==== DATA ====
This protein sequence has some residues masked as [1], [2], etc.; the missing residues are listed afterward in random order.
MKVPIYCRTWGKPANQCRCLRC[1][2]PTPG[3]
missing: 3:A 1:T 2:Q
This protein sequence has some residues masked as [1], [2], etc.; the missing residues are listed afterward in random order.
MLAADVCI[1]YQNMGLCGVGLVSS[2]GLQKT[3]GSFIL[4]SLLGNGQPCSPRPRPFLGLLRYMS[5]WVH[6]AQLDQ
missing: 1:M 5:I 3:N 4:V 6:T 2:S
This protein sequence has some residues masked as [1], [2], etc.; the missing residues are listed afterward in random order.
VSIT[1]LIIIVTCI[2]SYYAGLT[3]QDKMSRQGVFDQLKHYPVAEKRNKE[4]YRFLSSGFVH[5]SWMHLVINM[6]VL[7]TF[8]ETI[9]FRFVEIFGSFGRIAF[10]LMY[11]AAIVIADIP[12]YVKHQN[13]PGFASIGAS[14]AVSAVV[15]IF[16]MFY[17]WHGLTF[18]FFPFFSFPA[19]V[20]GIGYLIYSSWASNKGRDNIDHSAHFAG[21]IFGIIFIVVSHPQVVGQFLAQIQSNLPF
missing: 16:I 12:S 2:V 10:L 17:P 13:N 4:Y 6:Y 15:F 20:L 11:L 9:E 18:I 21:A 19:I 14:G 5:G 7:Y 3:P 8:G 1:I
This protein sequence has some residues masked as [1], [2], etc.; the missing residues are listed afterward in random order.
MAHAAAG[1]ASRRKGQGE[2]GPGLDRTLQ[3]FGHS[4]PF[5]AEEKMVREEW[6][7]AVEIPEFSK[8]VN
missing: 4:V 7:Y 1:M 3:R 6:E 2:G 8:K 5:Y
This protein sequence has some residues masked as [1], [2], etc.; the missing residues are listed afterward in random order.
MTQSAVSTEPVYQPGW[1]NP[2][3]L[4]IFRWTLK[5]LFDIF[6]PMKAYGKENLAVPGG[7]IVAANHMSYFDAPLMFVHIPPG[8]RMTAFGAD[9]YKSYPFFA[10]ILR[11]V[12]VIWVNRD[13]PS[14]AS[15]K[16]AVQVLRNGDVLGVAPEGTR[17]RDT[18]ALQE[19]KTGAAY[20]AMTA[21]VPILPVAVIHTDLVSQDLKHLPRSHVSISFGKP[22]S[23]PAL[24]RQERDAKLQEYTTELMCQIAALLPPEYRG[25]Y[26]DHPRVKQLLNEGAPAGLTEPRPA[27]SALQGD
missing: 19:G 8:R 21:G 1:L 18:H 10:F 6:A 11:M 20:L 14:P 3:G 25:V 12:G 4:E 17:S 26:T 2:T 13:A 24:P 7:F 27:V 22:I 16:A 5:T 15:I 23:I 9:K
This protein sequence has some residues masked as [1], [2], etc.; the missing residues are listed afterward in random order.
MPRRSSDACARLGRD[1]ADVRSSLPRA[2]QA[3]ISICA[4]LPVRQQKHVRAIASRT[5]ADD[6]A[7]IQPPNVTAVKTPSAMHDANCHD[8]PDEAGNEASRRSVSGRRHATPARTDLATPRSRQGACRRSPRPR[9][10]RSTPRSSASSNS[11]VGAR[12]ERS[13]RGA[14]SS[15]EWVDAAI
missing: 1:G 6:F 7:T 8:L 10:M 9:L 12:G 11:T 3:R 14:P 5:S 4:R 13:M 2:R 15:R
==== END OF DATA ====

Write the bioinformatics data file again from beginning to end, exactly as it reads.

This protein sequence has some residues masked as [1], [2], etc.; the missing residues are listed afterward in random order.
MKVPIYCRTWGKPANQCRCLRC[1][2]PTPG[3]
missing: 3:A 1:T 2:Q
This protein sequence has some residues masked as [1], [2], etc.; the missing residues are listed afterward in random order.
MLAADVCI[1]YQNMGLCGVGLVSS[2]GLQKT[3]GSFIL[4]SLLGNGQPCSPRPRPFLGLLRYMS[5]WVH[6]AQLDQ
missing: 1:M 5:I 3:N 4:V 6:T 2:S
This protein sequence has some residues masked as [1], [2], etc.; the missing residues are listed afterward in random order.
VSIT[1]LIIIVTCI[2]SYYAGLT[3]QDKMSRQGVFDQLKHYPVAEKRNKE[4]YRFLSSGFVH[5]SWMHLVINM[6]VL[7]TF[8]ETI[9]FRFVEIFGSFGRIAF[10]LMY[11]AAIVIADIP[12]YVKHQN[13]PGFASIGAS[14]AVSAVV[15]IF[16]MFY[17]WHGLTF[18]FFPFFSFPA[19]V[20]GIGYLIYSSWASNKGRDNIDHSAHFAG[21]IFGIIFIVVSHPQVVGQFLAQIQSNLPF
missing: 16:I 12:S 2:V 10:L 17:P 13:N 4:Y 6:Y 15:F 20:L 11:L 9:E 18:I 21:A 19:I 14:G 5:G 7:Y 3:P 8:G 1:I
This protein sequence has some residues masked as [1], [2], etc.; the missing residues are listed afterward in random order.
MAHAAAG[1]ASRRKGQGE[2]GPGLDRTLQ[3]FGHS[4]PF[5]AEEKMVREEW[6][7]AVEIPEFSK[8]VN
missing: 4:V 7:Y 1:M 3:R 6:E 2:G 8:K 5:Y
This protein sequence has some residues masked as [1], [2], etc.; the missing residues are listed afterward in random order.
MTQSAVSTEPVYQPGW[1]NP[2][3]L[4]IFRWTLK[5]LFDIF[6]PMKAYGKENLAVPGG[7]IVAANHMSYFDAPLMFVHIPPG[8]RMTAFGAD[9]YKSYPFFA[10]ILR[11]V[12]VIWVNRD[13]PS[14]AS[15]K[16]AVQVLRNGDVLGVAPEGTR[17]RDT[18]ALQE[19]KTGAAY[20]AMTA[21]VPILPVAVIHTDLVSQDLKHLPRSHVSISFGKP[22]S[23]PAL[24]RQERDAKLQEYTTELMCQIAALLPPEYRG[25]Y[26]DHPRVKQLLNEGAPAGLTEPRPA[27]SALQGD
missing: 19:G 8:R 21:G 1:L 18:H 10:F 6:A 11:M 20:L 14:P 3:G 25:V 12:G 4:E 17:S 26:T 2:T 13:A 24:P 7:F 27:V 22:I 16:A 5:T 15:I 23:I 9:K
This protein sequence has some residues masked as [1], [2], etc.; the missing residues are listed afterward in random order.
MPRRSSDACARLGRD[1]ADVRSSLPRA[2]QA[3]ISICA[4]LPVRQQKHVRAIASRT[5]ADD[6]A[7]IQPPNVTAVKTPSAMHDANCHD[8]PDEAGNEASRRSVSGRRHATPARTDLATPRSRQGACRRSPRPR[9][10]RSTPRSSASSNS[11]VGAR[12]ERS[13]RGA[14]SS[15]EWVDAAI
missing: 1:G 6:F 7:T 8:L 10:M 9:L 12:G 11:T 3:R 14:P 5:S 4:R 13:M 2:R 15:R